Pay for your fees and charges Pay Now

The History of the Assembly

Accra has been Ghana’s capital since 1877 when it was transferred from Cape Coast. Today it is one of the most populated and fastest growing Metropolis in Africa with a population of one million six hundred and sixty-five thousand and eighty six (1,665,086) and an annual growth rate of 3.1%.

The first attempt to set up a Town Council dates back to 1859 under an Ordinance, which was annulled in January 1861. However, in 1898, the Accra Town Council was formally established under the Town Council Ordinance of 1894.

The first meeting of the Council was held on 14th February in the same year. The Accra Council was established in 1943 under the Accra Town Council Ordinance. In 1944, a new constitution came into being after the Accra Town Council had existed for 46 years with an elected membership of Seventy-Five (75) appointed by the Government and two appointed by the Ga Native Authority. The Constitution was again revised in September, 1953, thus enlarging the membership from 14 to 31, and establishing the Accra Municipal Council; 27 representatives for the Wards and four representing the Traditional Authority.

After Ghana attained Independence in 1957, an amendment was made to the 1953 constitution and it wiped off traditional representation completely.  The Council became a wholly representative institution. The Accra City Council was the first of the 58 District Councils to be integrated under the New Local Government System to promote efficiency in the administrative machinery of the Council and to meet the ever-pressing demand for amenities and essential services by the ratepayers. Six Area Councils were created under the new system. These six Area Councils are Ablekuma, Ashiedu Keteke, Kpeshie, Okaikwei, Ayawaso and Osu-Klottey, which are semi-autonomous.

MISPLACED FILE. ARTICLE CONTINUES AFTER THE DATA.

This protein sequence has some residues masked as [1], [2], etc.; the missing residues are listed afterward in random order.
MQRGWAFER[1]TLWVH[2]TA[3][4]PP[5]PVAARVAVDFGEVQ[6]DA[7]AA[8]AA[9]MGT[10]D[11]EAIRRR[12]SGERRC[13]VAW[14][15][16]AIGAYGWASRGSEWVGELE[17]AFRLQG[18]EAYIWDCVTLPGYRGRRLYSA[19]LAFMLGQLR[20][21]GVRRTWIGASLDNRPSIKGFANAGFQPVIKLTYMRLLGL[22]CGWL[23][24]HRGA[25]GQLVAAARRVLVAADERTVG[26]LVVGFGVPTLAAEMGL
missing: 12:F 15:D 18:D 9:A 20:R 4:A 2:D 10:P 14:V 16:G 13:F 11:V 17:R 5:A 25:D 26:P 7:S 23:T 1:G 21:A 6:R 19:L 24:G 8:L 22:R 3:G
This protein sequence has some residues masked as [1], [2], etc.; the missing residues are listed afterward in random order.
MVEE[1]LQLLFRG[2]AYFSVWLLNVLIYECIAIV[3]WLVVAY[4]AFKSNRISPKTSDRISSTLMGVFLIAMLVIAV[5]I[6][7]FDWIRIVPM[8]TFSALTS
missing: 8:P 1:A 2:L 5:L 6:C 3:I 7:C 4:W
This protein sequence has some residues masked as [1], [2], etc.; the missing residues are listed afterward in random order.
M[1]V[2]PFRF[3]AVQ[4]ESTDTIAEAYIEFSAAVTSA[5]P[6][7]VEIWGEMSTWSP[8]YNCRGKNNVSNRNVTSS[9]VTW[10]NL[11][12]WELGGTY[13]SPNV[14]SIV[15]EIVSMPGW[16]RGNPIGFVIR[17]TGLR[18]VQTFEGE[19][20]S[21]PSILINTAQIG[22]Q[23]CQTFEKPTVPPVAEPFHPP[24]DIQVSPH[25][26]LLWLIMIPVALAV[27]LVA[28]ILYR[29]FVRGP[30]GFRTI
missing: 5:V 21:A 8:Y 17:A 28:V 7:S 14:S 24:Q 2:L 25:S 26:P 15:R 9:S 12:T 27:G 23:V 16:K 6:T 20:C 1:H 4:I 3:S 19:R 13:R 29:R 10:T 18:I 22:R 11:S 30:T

On the 29th June 1961, Accra was declared a City and the Council thus became the Accra City Council.  A further development took place in March 1963 with the establishment of the Accra-Tema Development Corporation with responsibilities for certain functions that were formerly carried out by the Council.

The Accra City Council was dissolved in August 1964; after which the Greater Accra area was created and a Special Commission was appointed. The Special Commission was made administratively responsible for the Accra-Tema City Council.  Also in the same year, the Executive Chairman of the Accra-Tema City Council was appointed.


Article 240 (1), Chapter 20 of the 1992 Constitution of the Republic of Ghana states that, “Ghana shall have a system of Local Government and Administration which shall, as far as practicably be decentralized”. This provision gave legal support to the decentralization programme, which was initiated in Ghana in 1988 by recognizing the existence of a decentralized programme in Ghana. The constitution is designed to provide a general legal framework for the governance of Ghana; it further enjoins the Parliament of Ghana to enact the necessary laws to ensure the smooth implementation of the decentralized programme.

To this effect Article 240 (2) provides some guidelines to Parliament on what the specific Local Government law should contain. This is the justification for our Local Government Act, 1993 (Act 462), which was promulgated to establish and regulate the Local Government systems in accordance with the Constitution and to provide for other connected purposes.

The Local Government Act 1993 (Act 462) has provisions for the following:

  • Creation of Districts
  • Establishment of District Assemblies
  • Composition of the District Assemblies
  • Qualification and disqualification of members of the District Assemblies
  • Functions of the District Assemblies
  • Planning and other Functions of the District Assemblies etc…

The Constitution in Article 241 makes provision for the establishment of the District Assemblies and the boundaries of the Districts. It goes on to recognize the District Assemblies as the Lowest National Administrative Organs. Structurally, the AMA is made up of the General Assembly at the apex, followed by Ten (10) Sub-Metropolitan District Councils which are subordinate bodies of the Assembly performing functions assigned to them by the instrument that sets up the Assembly or delegated to them by the Assembly.